What we like

  • Bars serve as slots for books
  • Solid panels, on the other hand, are storage doors, as well as a way to route charging cables without hanging over the edges of the table.

What we don’t like

  • It’s still a concept!
  • Probably impractical in setups where a wide cough is involved

6. The Brustolin Furniture Collection

On their own and with their particular designs, these pieces of furniture would have pretty much matched the description of minimalist products. Their basic shapes and base colors aren’t all that rare, but as with everything in life, it’s the different ways of mixing these elements that really make the difference. And in this collection, it is precisely this interaction of elements that distinguishes them without taking away their primary function as usable furniture.

Why is this remarkable?

The translucent epoxy resin legs and the opaque shelves already give the Differ shelf a very contrasting pattern. It’s the way light bends, reflects and refracts through these yellowish panels, however, that transforms the shelf into an almost dazzling light show, depending on where you stand. Given its unique visual properties, this shelf is designed to stand in the center rather than against a wall so people can walk around it and view it from different angles. It really differs from other shelves.

What we like

What we don’t like

7. The Diag desktop

The Diag desk is a minimalist and modern desk designed to optimize desk space while incorporating storage features like removable leather compartments. When it comes to desks, the simpler the better. Offices rooted in simplicity, either through a minimalist approach or by embracing Scandinavian aesthetics, typically offer a lot of practicality while maintaining a stripped-down design.

Why is this remarkable?

Given its minimalist construction, more space can be devoted to the desk table top, where most of the desk functions are reserved. Polish designer Marek Błażucki’s Diag desk is a type of minimalist design that incorporates storage systems into its construction, ensuring that users have ample desk space while keeping their necessary stationery close at hand.

What we like

  • Incorporates many storage systems into its construction
  • Ensures stationery does not fall out

What we don’t like

  • There are many visually similar desks on the market

8. The O6

Named after the O-shaped backrest that gives the chair its distinctive lightweight design, the O6 is the result of a 2-year collaboration between Benjamin Hubert’s LAYER Design and Allsteel.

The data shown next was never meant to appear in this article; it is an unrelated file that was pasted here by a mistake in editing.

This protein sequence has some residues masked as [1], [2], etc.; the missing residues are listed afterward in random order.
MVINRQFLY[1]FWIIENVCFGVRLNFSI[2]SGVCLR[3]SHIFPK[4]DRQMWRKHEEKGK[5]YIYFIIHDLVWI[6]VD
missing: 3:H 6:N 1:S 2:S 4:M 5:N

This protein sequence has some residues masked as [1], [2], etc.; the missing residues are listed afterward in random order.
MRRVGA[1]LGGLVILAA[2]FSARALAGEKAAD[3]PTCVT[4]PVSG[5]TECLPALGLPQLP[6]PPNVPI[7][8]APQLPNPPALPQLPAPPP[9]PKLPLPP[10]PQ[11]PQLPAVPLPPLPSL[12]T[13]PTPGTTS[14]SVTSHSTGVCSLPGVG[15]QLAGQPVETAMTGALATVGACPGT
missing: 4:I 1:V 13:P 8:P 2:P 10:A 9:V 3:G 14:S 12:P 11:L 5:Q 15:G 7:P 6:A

Why is this remarkable?

The O6, like much of LAYER’s previous work, relies on balanced shapes, curved edges, and soft shapes that create a visually comforting experience that, in the case of the O6, extends to the real-world experience as well. to sit on the chair. Designed to blend into your muted office setup (rather than act as a vibrant statement piece), the chair sports a grayscale color scheme and comes in 4 color options for the frame ranging from gray light neutral to black. Users can further customize the chair’s design by choosing from 22 different Spectrum mesh colors for the back and seat and six 4-way stretch mesh back colors.

What we like

  • The idea for the O6 was to create a design that embodies the look of easy and comfortable productivity
  • The chair’s name also recognizes the six key interactions that allow the user to configure the O6 for ultimate comfort.

What we don’t like

9. The O-TRL

What the world needs most is sleek, minimalist furniture like Annabella Hevesi’s O TRL. Annabella created this tray table as a versatile piece of furniture – use it to store your stationery, kitchen knick-knacks, or as a makeshift desk in the emergency scene work at home – the clean, minimal aesthetic of this design makes it a perfect match everywhere.

Why is this remarkable?

The cart has a slim and sleek silhouette and is constructed using black MDF board, powder coated steel and rubber. Don’t be fooled by its humble appearance; this tray can hold its fair share of weight and move smoothly, thanks to its large load-bearing wheels.

What we like

  • Can support weights
  • Moves smoothly

What we don’t like

  • The design looks a little flimsy

10. Tippi Chair

Tippi chair concept

Liberation of the Tippi chair

For Joshua Corder, the Tippi chair tells us of a person’s tendency to play with a chair, so that it tips over. Instead of offering an asymmetrical chair, it offers something that has a slanted back and a slanted front. The name of the Tippi chair is derived from the “tip” movement.

Why is this remarkable?

The chair with the height of a stool offers a tilting function which is facilitated by a tilting angle of 5 degrees. The Tippi chair doesn’t really have separate legs but the front and back supports serve the same purpose. There is a small curved backrest that makes it easy for anyone to grab and carry the chair. The space underneath serves as storage for your bag or shoes.

What we like

  • Ideal in an entryway, allowing you to sit down and put on or take off your shoes with more convenience
  • Offers a tipping feature

What we don’t like

  • It’s not something you can use as a dining chair or an office chair.